Moving to Saudi Arabia: Reality vs Perception



Once the decision was made, other than the sadness of husband and I having to do long distance until my visa situation got sorted, I was really pumped up about the new phase in life. I was constantly planning what all I
was going to do once I left my job, shortlisting all those online courses that I had been bookmarking, getting back to my reading list that had long been on hold, making 24/7 mental notes on how I wanted to decorate my new home and trying to learn about Saudi culture. I even downloaded the most random cooking apps on my phone, even though spending time in the kitchen is the last thing that excites me, because I thought I would have so much time on my hands, I wouldn’t know what to do with it (never got around to using a single of those apps btw).


Expat life of pakistani girl , saudia arabia living
More like, "This is not your life" - is what I wanted to say to many people 
My excited-self was utterly oblivious to how most people around me were looking at these changes. Surprisingly, having to wear an abaya and headscarf seemed to be the most upsetting factor for most people and brought upon comments like: “Haye bechari, wahan tou abaya pehnna pare ga!” It came as quite a shocker to me. I did have my reservations about Saudia but having to wear an abaya and cover my head were really the last of my concerns. I did not cover my head or wear abaya back in Pakistan but I thought of it as part of Saudia’s culture, an adaptation to be made according to the society you’re living in and I was completely cool with that. Still don’t get why it was such a big deal. Quite honestly, it revealed so much about our double-standard mind-set as a people. How so? Maybe that is another post for another day.

Husband took this while he waited 4 hours to receive me - yes, it took that much time, from landing through immigration and luggage claim. Welcome to Saudi Arabia!
While some people cloaked their sympathy under “Chalo, Allah behtar kare ga”, others bluntly told what a suicidal decision I had taken. The crux of the very enlightening conversations I had and the self-righteous judgements I received post this ‘controversial’ decision, left me with the below conclusions: 

What I was doing: Taking a decision with my husband considering only the best interest of us as individuals and our family’s future.
What others perceived: Being forced to sacrifice my career for my husband’s. “Alas! What a waste of talent” - they said.

What I was doing: Taking a break from my corporate job to explore other opportunities and see if there was something that interested me more.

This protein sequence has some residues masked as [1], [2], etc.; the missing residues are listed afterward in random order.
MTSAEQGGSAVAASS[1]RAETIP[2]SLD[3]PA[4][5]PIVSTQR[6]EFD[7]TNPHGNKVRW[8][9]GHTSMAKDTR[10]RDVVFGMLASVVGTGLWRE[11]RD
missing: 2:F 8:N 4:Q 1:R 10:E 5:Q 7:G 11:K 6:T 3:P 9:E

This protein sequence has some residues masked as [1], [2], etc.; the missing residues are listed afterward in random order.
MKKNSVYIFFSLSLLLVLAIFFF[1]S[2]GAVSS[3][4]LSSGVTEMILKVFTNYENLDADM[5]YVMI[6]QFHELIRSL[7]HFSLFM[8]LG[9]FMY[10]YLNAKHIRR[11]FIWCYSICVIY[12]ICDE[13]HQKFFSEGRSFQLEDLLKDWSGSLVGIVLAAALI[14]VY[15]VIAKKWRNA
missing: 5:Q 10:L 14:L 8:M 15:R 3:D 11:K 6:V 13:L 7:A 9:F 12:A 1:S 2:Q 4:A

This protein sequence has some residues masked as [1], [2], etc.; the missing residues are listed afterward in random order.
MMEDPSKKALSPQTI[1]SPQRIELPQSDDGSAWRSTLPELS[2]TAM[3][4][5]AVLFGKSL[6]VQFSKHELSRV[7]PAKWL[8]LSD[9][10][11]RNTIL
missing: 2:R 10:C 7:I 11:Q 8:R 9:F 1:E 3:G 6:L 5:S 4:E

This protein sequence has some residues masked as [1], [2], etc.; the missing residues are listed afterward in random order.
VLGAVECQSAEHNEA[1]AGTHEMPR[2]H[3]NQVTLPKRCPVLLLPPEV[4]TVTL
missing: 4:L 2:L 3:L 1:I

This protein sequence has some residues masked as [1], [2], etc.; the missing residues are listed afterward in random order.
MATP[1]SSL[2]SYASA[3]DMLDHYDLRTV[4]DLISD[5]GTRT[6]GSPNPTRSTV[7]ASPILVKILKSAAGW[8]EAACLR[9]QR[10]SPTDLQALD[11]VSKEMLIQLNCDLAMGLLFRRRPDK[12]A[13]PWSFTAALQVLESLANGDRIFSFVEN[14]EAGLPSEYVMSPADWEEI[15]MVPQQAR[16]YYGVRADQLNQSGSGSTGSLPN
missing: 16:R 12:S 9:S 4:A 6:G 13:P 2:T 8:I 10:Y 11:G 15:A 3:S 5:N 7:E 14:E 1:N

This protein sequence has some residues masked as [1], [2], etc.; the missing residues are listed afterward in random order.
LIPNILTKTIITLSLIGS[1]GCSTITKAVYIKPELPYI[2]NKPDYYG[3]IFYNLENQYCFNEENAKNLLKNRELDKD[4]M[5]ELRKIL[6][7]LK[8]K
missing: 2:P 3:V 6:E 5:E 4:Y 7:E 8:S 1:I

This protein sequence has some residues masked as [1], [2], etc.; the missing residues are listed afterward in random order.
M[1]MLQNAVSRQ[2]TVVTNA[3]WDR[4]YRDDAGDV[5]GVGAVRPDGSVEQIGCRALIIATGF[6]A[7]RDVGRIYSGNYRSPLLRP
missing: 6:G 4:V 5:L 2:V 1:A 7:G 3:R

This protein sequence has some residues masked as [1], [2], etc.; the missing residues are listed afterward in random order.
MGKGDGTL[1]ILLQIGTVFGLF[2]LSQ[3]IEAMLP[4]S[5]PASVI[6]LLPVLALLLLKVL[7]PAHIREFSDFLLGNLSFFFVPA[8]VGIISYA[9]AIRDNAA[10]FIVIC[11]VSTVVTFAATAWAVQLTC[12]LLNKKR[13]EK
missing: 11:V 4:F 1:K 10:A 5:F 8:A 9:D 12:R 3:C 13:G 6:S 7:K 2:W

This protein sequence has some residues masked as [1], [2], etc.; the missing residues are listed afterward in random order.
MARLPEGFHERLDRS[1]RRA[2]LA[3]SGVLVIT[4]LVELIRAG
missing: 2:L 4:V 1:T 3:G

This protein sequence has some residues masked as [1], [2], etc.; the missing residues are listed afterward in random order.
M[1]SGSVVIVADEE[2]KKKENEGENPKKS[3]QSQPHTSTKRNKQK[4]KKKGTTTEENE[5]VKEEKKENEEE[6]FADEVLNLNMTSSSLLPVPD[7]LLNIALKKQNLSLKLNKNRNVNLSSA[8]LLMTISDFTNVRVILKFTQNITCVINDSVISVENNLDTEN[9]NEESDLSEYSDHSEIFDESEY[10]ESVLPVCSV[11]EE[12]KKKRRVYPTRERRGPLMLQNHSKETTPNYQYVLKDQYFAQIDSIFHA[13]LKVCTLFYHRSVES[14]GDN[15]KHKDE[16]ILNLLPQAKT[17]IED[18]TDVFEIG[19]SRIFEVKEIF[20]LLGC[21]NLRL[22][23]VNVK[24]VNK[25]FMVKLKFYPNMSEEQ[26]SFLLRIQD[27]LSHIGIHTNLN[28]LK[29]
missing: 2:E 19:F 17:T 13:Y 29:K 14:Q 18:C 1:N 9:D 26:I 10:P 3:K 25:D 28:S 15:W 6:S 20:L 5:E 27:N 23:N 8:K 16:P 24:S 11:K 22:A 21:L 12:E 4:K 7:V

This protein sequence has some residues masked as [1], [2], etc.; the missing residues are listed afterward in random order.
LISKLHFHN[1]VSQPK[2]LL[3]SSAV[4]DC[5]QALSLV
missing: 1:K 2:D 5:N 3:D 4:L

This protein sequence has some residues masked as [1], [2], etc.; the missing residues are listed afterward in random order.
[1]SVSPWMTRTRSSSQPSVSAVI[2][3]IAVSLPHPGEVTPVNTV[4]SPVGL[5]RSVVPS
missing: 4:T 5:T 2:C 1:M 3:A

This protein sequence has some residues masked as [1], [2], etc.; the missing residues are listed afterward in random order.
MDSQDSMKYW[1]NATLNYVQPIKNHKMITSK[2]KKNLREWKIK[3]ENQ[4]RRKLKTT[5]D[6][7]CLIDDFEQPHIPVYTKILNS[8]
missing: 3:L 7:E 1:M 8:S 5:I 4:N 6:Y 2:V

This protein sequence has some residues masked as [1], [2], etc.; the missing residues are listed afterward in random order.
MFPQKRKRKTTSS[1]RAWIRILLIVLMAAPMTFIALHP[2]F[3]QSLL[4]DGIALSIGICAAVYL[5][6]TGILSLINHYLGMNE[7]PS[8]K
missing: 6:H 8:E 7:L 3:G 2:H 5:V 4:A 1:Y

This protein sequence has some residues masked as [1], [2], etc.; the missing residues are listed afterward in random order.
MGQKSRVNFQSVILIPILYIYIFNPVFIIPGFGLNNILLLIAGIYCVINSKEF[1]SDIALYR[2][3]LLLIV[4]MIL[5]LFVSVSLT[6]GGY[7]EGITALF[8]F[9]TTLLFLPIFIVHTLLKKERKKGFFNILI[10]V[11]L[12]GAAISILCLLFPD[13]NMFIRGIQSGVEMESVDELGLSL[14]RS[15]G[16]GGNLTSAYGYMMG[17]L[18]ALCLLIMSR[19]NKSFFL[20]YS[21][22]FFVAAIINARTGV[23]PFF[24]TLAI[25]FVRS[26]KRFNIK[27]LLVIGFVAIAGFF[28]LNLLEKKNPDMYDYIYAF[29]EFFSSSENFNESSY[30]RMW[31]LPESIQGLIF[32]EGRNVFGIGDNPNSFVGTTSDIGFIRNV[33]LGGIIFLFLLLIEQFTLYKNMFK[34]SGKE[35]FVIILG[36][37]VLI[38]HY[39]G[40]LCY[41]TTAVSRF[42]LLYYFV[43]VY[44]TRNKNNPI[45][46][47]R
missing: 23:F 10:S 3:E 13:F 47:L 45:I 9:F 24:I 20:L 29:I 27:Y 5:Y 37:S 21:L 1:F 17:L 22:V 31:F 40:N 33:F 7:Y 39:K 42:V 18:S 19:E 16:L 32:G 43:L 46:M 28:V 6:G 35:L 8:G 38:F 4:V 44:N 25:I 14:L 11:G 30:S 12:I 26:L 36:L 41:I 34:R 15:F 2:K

What others perceived: Taking the easy way out of a highly demanding profession by choosing to be an expat house-wife, which apparently only means that your life has now lost all significance. “But you could do so much with your life” - they said.

What I was doing: Taking on a challenging experience by exposing myself to a lifestyle I had never lived before. A change in circumstances always opens up new avenues and I looked at this transition as an opportunity for us to grow as a couple.
What others perceived: Taking on an uninteresting life because I had given in to being a conventional desi girl (and that’s supposed to be a bad bad thing, tsk) who couldn’t have any meaningful aspirations of her own. “Chalo, you can learn to cook, at least you’ll have something to do” - they said. 

This was actually the 3rd house I was going to set up since I got married
Did all these judgements bother me? I’d be lying if I said no. That’s not how I wanted to be perceived as a girl, especially when it went against everything I had previously done in life. 

Could I do anything about it? Well, I tried explaining and it didn’t seem to work, not in the short-term at least. Some perceptions can only be changed by actions. 

Was I still satisfied with my decision? Yes. I revisited my reasons every time I had doubt and was reassured each time.

The entire experience reinforced the sad reality that people are going to say what they are going to say. Such reckless comments mostly result in bringing you down and raising doubts about even the most well thought-out plans. So save your energy and power through, not everybody deserves your explanations. Blocking out such negative noise is the best way to deal with it. If you're lucky, they'll stop talking when you stop reacting.

Check out Part I of Moving to Saudia here.

Here's to unsolicited advice, cheers!



6 comments

  1. I must say I admire your approach. Not a lot modern girls from our generations are able to think like that these days...

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    Replies
    1. Thanks Nadia :) We all have different approaches in life, its only sad when we can't respect other people's approach.

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  2. It makes so much sense, the way you wrote this. I feel guilty of judging many girls myself this way :(

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  3. I just came across your blog.. Yaay for having such a fresh approach to being sorted..

    Read this interesting article which said sometimes people are being brutally honest they are more brutal than honest..


    http://www.oprah.com/inspiration/elizabeth-gilbert-how-to-figure-out-who-to-trust?FB=fb_omag_elizabeth_gilbert_who_to_trust

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    Replies
    1. Thanks Nabeel!
      That sounds like an interesting article, I'll give it a read :)

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